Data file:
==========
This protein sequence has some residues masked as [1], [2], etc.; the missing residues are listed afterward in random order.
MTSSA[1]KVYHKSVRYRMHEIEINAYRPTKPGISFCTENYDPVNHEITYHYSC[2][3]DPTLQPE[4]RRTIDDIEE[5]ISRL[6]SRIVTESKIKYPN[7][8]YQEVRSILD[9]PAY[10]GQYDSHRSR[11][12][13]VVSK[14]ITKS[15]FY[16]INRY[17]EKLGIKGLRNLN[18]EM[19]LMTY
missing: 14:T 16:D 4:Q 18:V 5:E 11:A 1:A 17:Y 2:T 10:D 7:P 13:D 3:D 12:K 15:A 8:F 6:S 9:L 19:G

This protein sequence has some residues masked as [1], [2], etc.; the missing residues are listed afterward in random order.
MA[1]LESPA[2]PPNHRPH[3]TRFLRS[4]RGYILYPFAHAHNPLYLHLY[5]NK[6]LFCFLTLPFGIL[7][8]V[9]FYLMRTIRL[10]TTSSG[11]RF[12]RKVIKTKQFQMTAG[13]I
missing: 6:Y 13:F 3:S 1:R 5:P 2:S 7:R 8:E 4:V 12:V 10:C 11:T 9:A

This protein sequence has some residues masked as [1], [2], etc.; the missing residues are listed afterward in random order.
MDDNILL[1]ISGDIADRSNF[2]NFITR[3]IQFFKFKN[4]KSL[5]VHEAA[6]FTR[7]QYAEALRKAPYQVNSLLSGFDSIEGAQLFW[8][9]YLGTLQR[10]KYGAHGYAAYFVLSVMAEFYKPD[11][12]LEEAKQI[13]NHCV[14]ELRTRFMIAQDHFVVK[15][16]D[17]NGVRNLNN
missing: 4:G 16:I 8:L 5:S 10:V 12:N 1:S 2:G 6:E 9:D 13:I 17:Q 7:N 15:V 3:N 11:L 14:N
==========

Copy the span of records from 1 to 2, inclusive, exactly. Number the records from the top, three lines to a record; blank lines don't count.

This protein sequence has some residues masked as [1], [2], etc.; the missing residues are listed afterward in random order.
MTSSA[1]KVYHKSVRYRMHEIEINAYRPTKPGISFCTENYDPVNHEITYHYSC[2][3]DPTLQPE[4]RRTIDDIEE[5]ISRL[6]SRIVTESKIKYPN[7][8]YQEVRSILD[9]PAY[10]GQYDSHRSR[11][12][13]VVSK[14]ITKS[15]FY[16]INRY[17]EKLGIKGLRNLN[18]EM[19]LMTY
missing: 14:T 16:D 4:Q 18:V 5:E 11:A 1:A 17:Y 2:T 10:D 7:P 13:D 3:D 12:K 15:A 8:F 6:S 9:L 19:G

This protein sequence has some residues masked as [1], [2], etc.; the missing residues are listed afterward in random order.
MA[1]LESPA[2]PPNHRPH[3]TRFLRS[4]RGYILYPFAHAHNPLYLHLY[5]NK[6]LFCFLTLPFGIL[7][8]V[9]FYLMRTIRL[10]TTSSG[11]RF[12]RKVIKTKQFQMTAG[13]I
missing: 6:Y 13:F 3:S 1:R 5:P 2:S 7:R 8:E 4:V 12:V 10:C 11:T 9:A